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I had one simple goal: I wanted to watch the U.S.-Ghana match in the first round of the 2014 World Cup. I also had one giant, glaring, fifteen-story problem: I couldn’t watch the game until 3 hours after it was over. Somehow, I would have to avoid learning anything about the game for an entire afternoon.

The first step was relatively easy. I just had to get off of my social networks. Some of my Facebook friends and Twitter tweeps were bound to post play-by-play breakdowns that I didn’t want to see. So, I closed those tabs on my work computer. I thought that would be it, but then I remembered that I was carrying a spoiler machine in my pocket. Pulling out my phone, I disabled notifications from the official FIFA app, The New York Times, The News Tribune, Facebook, Twitter and Google Plus. But information was still all around me. I shut my office door until the end of the day and hummed to myself to drown out any conversation on my way out. At the final whistle, I was at the train station. I put in headphones and blasted my music so I couldn’t overhear any of my fellow passengers talking about the outcome. Back in Tacoma, I shunned NPR for my drive home and only listened to safe music stations. As soon as a DJ came on the air, I immediately switched, just in case they were about to reveal the score.

In our always-connected world, it’s easy to learn anything at the push of a button. With constantly updated news websites and up-to-the-minute apps, everything happens in real time around the globe. Where once, we used to have to wait for the next day’s newspaper to bring us word of major events, we now known instantaneously. Information is effortless. Now, it takes a huge effort to not know something. To insulate yourself from spoilers, you have to cut off the entire outside world. And it feels strange, once you’re used to being plugged in, to unplug. To wait. To be ignorant.

I used to be much more patient. The Internet, for all the good it’s done, has shortened my ability to wait. I spent much of the afternoon antsy. I wanted to know if we’d won or lost. I wanted to know if I was missing a nail-biter or a shut-out. It was actually a little disturbing how bad I was at delaying gratification. Somehow, in spite of the world and my own impulses, I made it home without finding out anything about the match. My girlfriend wasn’t so lucky. We were both going to watch it together, unspoiled, but a passing coworker revealed the stunning opening play and a notification on her phone later ruined the outcome. But she was a good sport and kept the secret.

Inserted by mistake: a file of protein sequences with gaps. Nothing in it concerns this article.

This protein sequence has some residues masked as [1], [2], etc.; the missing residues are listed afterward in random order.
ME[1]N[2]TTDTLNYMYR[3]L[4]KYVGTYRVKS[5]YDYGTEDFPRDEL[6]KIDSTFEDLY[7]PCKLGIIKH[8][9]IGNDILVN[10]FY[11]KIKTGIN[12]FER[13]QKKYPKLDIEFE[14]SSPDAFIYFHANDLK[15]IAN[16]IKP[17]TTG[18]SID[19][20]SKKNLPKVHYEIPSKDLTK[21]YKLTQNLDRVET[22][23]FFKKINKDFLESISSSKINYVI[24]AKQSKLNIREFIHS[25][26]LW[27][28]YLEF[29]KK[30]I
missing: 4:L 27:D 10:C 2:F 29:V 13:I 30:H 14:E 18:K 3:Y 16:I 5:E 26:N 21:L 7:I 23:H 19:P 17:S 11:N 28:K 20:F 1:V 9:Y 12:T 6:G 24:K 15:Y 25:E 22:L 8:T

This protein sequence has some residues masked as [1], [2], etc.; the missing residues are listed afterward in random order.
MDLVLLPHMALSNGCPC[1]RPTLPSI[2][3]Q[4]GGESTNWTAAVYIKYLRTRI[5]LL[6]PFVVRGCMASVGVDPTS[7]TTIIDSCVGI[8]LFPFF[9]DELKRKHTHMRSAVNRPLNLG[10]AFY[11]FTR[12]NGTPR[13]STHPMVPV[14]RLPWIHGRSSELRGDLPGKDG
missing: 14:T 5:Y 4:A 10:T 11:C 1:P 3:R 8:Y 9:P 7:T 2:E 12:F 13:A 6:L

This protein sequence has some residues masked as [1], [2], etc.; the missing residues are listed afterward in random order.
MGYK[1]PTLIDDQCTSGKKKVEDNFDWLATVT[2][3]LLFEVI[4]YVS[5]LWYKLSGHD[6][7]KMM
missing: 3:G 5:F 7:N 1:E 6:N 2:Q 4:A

[Warning: Spoilers ahead if you live under a rock and haven’t seen/heard about the USA-Ghana World Cup match.]

When the game was over (for me), I switched on my digital streams and was bombarded by messages that would’ve given away every crucial moment of the match. Status updates and blog posts about who was injured, who scored and who was carded flooded over me. This is how we experience live events in the 21st century — with a second screen repeating the action like an echo. It’s how I’ve become used to absorbing major sporting events, awards ceremonies and breaking news. I don’t mind the running commentary, but every so often, it’s nice to dodge the spoilers. It’s nice to not know. And it makes the victory that much sweeter.

— 30 —

Jonny Eberle is a writer, soccer (football) fan and live tweeter in Tacoma, WA. You can follow him on Twitter, where he will most assuredly ruin any games you might want to watch later. Thanks for reading!

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